Republicans have drawn their line in the sand. Immigration reform won’t happen this year, largely because they don’t trust President Barack Obama to carry out any law they might enact. However, such a mentality shouldn’t stop GOP leaders, particularly in South Carolina, from getting feedback and finding the best solution to the problem.
U.S. Rep. Mick Mulvaney, R-S.C., for instance, had the right idea last week by holding a town hall meeting in Gaffney to answer questions from Latinos. The Congressman from Lancaster County actually spoke with meeting participants entirely in Spanish, according to the New York Times.
This kind of open dialogue needs to be a mission of the state’s entire delegation. South Carolina business leaders have already pleaded with Congress to consider immigration legislation – collectively agreeing during a meeting in Columbia this year that the country’s policies are broken.
The politics of immigration are undoubtedly changing. While the details certainly need to be formulated, many, including members of the GOP, have indicated that deporting 11.7 million illegal immigrants isn’t wholly feasible and a legal path to citizenship is warranted.
That doesn’t mean Congress should rush through immigration reform merely because there’s growing support for a fix. But laying a framework for the future is undoubtedly necessary for our country’s future.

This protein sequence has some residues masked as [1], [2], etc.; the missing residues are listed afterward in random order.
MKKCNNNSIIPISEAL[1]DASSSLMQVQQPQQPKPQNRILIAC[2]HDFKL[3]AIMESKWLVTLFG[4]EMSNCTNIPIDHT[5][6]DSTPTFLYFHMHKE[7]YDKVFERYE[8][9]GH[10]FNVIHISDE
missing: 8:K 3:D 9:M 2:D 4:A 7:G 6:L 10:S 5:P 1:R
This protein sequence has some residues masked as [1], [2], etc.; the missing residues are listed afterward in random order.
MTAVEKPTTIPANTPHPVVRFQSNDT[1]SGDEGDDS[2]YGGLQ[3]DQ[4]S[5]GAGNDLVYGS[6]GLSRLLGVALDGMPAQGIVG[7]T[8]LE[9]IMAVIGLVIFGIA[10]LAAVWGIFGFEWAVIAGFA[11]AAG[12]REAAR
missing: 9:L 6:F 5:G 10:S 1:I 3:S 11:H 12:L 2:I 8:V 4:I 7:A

Some of the blame for the lack of comprehensive reform has rested on the shoulders of Obama. The executive changes made by the president toward his signature law – the Affordable Care Act – has created a slippery slope for bipartisan action in the minds of some members of the GOP.
While that may be the case, manufacturers, farmers and the tourism industry, even in South Carolina, are increasingly becoming more vocal about the need for a comprehensive immigration bill. This week, more than 600 business organizations, from the U.S. Chamber of Commerce to McDonald’s, actually sent a letter to U.S. House Speaker John Boehner urging him to move on immigration legislation this year.
It’s undeniable that some kind of overhaul is needed and talk of such change has persisted for years. What that reform will look like should be a focal point for Congress sooner rather than later.